Please come and join me at The Terry Fox Memorial Lookout at 7PM and share this wonderful moment along with me! It will be a truly powerful day for me when I make it to the monument that commemorates the life of one of my biggest idols and one of Canada’s greatest heroes next Saturday.

Goodbye for now Thunder Bay. I know it will be tough, but, lets see if we can’t top this visit the next time around!

White River to Marathon, ON tomorrow! I’ve got a long week ahead of me. In fact, one of the most difficult yet on my Quest.

Cheers,
-Mark
Mon Jul 27 2009 @ 8:49am by Mark DeMontis

Just One of Those Days - July 23
Today everything just seemed a little off. And, while I have an idea of why it started I have no idea why it didn’t end!

I woke up this morning and didn’t get off to my normal routine as a result of some serious rain. Over the past month I have really settled in to my daily routine; waking up nice and early, taking the time to get mentally prepared for the day, eating a healthy breakfast, lacing up the skates anywhere from 8:30AM to 9:30AM and hitting the road for at least 3 hours in the morning. Today, however, the rain was just too heavy to skate in and the thunderstorm warnings weren’t helping the situation either.

While I did enjoy an uncommon and enjoyable sleep-in, by the time I did wake up and get my day started I just felt very out of my element. Once the rain had passed and I started out on the road it was already after 12:30PM. I took my lunchtime break close to 4:00PM and then didn’t get back on the skates until 6:30PM, around the time that I typically finish up. Unfortunately for me, this would just be the start of my troubles.

To briefly go over some of the more brutal occurrences that went down: As I have already mentioned, the bad weather really bummed me out, I woke up with a bad stomach ache from the wings I ate last night, I stepped out of the RV this morning without the entrance step down and almost fell, I ate a bunch of cherries on my break and that just added to my stomach ache because I think I my be allergic to them, I got bit terribly by mosquito’s on a walk I took at the rest stop, after returning from the walk I was excited to use the washroom until the lady at the rest stop told me that I couldn’t use it unless I made a donation or bought something (I had no cash on me and because they had a minimum credit card purchase amount I ended up spending $11.65 on things that I did not need), as I started to take to the road for the afternoon skate I actually did trip and fall before even taking my first stride, when I arrived at the Obatanga Provincial Park this evening the woman working at the counter did not know what a CNIB card was and cold not find the reservation I made this morning, I accidentally poured far too much salt on my mashed potatoes which was the one thing I was looking forward to all day and successfully managed to ruin, to cap it all off, I pulled a loose piece of skin that turned out to be a blister and my foot started to bleed.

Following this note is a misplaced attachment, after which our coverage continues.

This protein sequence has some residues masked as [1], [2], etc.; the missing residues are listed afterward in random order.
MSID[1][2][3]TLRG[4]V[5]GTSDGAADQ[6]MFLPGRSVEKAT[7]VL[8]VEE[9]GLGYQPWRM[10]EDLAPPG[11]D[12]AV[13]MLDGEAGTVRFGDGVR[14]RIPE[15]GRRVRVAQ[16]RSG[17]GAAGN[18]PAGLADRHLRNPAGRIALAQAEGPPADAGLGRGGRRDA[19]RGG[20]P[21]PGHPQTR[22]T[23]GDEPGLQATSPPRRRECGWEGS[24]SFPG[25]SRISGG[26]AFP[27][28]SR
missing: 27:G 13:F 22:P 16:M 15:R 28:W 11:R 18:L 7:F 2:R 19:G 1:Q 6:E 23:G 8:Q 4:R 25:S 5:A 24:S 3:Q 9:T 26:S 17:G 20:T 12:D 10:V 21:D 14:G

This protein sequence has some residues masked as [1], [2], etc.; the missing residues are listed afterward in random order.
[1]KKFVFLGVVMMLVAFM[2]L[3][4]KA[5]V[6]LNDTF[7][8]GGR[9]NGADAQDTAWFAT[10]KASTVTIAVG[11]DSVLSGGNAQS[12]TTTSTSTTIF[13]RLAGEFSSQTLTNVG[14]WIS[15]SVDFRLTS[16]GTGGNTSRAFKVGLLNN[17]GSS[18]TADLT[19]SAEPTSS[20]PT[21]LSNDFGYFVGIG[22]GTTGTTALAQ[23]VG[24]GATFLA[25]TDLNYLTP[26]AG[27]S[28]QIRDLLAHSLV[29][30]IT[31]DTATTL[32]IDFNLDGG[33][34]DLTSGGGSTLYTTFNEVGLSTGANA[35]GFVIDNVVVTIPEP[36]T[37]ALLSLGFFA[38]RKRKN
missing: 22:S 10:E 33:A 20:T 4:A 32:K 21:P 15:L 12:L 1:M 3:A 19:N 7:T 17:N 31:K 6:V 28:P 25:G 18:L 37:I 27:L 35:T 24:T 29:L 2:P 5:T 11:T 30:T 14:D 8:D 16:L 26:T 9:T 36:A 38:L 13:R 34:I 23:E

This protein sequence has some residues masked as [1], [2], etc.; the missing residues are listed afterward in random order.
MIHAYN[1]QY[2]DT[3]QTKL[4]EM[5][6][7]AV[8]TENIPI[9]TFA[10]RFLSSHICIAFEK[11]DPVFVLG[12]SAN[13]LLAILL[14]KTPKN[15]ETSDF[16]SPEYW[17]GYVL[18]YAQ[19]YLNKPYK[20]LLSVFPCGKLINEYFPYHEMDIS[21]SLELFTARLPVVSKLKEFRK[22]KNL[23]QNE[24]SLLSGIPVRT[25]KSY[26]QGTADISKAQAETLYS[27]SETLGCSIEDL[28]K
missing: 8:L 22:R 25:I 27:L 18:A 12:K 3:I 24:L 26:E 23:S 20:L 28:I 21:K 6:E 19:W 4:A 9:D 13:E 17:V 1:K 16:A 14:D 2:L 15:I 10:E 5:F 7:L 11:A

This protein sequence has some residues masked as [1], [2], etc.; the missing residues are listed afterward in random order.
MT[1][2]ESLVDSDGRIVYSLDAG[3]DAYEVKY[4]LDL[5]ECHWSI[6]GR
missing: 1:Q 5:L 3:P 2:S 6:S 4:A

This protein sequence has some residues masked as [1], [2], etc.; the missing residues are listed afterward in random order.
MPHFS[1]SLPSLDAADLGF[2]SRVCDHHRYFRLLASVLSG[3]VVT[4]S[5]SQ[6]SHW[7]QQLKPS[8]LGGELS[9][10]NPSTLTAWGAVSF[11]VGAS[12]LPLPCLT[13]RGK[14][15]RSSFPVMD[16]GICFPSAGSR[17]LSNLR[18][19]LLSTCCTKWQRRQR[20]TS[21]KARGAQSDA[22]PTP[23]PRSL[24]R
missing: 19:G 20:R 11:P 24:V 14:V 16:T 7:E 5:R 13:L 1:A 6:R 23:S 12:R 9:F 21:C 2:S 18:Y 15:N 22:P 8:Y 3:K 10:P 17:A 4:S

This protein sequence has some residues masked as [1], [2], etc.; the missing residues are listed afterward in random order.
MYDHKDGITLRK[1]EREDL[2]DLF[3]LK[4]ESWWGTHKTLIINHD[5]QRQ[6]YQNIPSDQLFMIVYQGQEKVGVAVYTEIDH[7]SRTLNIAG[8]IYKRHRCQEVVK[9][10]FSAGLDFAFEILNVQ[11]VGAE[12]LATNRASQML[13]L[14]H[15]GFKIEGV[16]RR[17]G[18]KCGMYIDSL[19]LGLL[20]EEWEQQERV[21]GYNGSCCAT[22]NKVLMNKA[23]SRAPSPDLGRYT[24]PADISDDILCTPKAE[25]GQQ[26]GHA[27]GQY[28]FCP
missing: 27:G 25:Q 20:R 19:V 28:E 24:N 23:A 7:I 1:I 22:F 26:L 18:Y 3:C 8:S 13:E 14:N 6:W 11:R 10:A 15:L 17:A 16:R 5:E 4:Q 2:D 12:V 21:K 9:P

The one bit of solace that I have in this big mess of a day is that there is no possible way that tomorrow could be any worse! In the end I deal with these types of days in the only way I know how; I just laugh it off. I have been through far worse in my 22-years on this earth and so when it all falls down I just need to chuckle and shrug it off.

I am going to sleep before I do anything more to bruise myself or my ego.

I am still looking forward to a great few days at Retrofest in Thunder Bay, ON! Once again, you can catch me at my booth in the merchandise tent starting at 6PM and on the main stage at 7:30PM!

Wish me luck for this weekend and tell me to break a leg...on second thought maybe I should take that back!

Goodnight all.